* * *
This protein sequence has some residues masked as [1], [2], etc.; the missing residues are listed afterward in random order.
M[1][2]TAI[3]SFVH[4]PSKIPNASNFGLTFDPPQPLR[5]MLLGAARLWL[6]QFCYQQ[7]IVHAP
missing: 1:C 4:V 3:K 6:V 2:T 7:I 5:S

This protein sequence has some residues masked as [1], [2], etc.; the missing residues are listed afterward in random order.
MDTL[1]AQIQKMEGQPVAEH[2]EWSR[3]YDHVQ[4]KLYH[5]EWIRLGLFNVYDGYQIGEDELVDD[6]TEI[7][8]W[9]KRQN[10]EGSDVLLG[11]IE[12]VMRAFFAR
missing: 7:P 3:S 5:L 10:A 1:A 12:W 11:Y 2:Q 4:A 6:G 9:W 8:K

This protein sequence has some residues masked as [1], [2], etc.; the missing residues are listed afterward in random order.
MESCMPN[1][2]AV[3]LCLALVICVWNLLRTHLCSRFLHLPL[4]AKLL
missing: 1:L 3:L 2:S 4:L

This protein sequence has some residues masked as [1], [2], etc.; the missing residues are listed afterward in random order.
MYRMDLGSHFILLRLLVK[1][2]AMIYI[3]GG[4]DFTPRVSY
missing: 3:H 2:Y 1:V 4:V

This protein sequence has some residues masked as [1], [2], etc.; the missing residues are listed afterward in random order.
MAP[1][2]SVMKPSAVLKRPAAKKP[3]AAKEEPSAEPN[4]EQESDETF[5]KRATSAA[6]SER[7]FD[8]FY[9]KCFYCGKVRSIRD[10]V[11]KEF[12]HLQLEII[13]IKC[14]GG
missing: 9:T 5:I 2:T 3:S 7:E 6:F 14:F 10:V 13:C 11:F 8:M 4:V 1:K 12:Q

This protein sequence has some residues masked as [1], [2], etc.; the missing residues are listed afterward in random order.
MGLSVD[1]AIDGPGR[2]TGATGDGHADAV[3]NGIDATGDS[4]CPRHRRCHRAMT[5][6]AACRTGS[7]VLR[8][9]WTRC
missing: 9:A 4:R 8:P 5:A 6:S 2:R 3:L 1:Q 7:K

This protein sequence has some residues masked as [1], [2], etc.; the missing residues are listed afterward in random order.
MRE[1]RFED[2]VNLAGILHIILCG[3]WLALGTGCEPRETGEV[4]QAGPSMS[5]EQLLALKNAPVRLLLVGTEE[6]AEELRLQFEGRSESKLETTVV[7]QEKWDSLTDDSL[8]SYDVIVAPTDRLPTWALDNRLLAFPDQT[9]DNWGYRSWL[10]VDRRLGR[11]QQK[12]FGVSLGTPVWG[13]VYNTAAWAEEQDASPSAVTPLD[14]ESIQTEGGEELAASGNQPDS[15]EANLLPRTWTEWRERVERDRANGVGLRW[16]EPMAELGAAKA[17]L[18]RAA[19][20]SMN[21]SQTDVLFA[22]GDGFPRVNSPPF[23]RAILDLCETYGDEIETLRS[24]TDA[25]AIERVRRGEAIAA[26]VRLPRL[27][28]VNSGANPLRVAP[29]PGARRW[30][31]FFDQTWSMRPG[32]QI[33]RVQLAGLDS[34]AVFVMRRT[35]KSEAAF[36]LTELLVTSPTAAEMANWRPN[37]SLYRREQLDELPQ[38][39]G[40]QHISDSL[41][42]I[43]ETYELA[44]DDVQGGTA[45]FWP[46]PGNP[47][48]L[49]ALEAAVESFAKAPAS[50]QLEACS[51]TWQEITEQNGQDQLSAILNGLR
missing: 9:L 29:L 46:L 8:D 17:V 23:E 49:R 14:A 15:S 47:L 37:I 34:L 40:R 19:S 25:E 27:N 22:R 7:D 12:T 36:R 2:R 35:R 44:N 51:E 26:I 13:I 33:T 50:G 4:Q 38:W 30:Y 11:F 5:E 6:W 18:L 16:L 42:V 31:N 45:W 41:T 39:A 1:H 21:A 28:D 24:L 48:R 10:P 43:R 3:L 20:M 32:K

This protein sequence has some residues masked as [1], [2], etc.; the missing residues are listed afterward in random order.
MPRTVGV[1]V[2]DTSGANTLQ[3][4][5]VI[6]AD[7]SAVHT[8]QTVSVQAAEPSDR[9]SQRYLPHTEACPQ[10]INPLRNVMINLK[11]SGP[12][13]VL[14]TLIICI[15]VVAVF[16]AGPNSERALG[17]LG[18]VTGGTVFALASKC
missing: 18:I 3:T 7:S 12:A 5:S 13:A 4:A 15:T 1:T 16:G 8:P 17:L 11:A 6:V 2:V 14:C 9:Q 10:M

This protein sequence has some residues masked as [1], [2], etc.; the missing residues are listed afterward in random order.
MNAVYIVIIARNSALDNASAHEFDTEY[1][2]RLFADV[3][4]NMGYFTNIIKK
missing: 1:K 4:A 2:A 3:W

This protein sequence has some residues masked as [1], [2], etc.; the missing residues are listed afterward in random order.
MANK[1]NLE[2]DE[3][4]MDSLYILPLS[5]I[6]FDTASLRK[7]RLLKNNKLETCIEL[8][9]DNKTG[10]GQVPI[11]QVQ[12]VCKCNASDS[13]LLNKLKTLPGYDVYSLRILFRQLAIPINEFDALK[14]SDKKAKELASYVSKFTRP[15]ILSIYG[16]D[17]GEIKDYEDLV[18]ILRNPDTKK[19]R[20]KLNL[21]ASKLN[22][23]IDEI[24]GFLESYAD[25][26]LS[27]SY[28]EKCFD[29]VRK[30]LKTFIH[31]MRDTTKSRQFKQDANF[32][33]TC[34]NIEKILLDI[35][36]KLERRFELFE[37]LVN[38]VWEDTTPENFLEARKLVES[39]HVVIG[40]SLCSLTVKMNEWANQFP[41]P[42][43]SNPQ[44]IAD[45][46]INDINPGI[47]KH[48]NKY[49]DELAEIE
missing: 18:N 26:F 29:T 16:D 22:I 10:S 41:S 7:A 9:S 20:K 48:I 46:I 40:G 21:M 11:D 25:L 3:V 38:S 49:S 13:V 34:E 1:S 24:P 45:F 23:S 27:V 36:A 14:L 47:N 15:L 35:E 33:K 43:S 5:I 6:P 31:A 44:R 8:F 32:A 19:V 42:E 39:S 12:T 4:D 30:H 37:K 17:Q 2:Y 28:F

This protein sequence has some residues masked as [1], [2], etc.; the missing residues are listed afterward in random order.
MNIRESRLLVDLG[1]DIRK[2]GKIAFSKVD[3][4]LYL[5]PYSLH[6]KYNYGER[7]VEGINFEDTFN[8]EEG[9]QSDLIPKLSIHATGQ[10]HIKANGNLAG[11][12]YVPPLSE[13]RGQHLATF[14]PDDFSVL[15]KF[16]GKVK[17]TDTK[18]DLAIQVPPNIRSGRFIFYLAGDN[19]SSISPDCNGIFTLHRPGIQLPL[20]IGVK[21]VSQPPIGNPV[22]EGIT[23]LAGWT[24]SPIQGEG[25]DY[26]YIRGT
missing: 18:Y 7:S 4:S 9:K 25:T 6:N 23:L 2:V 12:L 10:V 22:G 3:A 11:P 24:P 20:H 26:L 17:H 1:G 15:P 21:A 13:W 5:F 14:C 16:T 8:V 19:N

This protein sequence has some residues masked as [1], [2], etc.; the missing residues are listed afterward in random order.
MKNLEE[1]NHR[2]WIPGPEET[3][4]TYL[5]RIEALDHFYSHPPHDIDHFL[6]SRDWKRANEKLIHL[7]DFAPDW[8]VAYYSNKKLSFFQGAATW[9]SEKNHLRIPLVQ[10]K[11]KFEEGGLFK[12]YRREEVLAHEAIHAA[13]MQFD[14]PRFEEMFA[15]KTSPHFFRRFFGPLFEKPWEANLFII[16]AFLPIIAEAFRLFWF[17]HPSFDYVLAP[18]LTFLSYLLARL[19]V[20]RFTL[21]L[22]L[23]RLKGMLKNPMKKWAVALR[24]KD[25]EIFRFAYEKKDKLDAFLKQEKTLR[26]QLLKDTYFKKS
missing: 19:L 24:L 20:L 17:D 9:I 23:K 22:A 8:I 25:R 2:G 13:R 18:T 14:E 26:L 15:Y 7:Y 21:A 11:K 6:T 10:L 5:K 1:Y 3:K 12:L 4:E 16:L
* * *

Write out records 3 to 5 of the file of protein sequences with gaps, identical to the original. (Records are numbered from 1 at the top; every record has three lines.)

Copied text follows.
This protein sequence has some residues masked as [1], [2], etc.; the missing residues are listed afterward in random order.
MESCMPN[1][2]AV[3]LCLALVICVWNLLRTHLCSRFLHLPL[4]AKLL
missing: 1:L 3:L 2:S 4:L

This protein sequence has some residues masked as [1], [2], etc.; the missing residues are listed afterward in random order.
MYRMDLGSHFILLRLLVK[1][2]AMIYI[3]GG[4]DFTPRVSY
missing: 3:H 2:Y 1:V 4:V

This protein sequence has some residues masked as [1], [2], etc.; the missing residues are listed afterward in random order.
MAP[1][2]SVMKPSAVLKRPAAKKP[3]AAKEEPSAEPN[4]EQESDETF[5]KRATSAA[6]SER[7]FD[8]FY[9]KCFYCGKVRSIRD[10]V[11]KEF[12]HLQLEII[13]IKC[14]GG
missing: 9:T 5:I 2:T 3:S 7:E 6:F 14:F 10:V 13:C 11:F 8:M 4:V 1:K 12:Q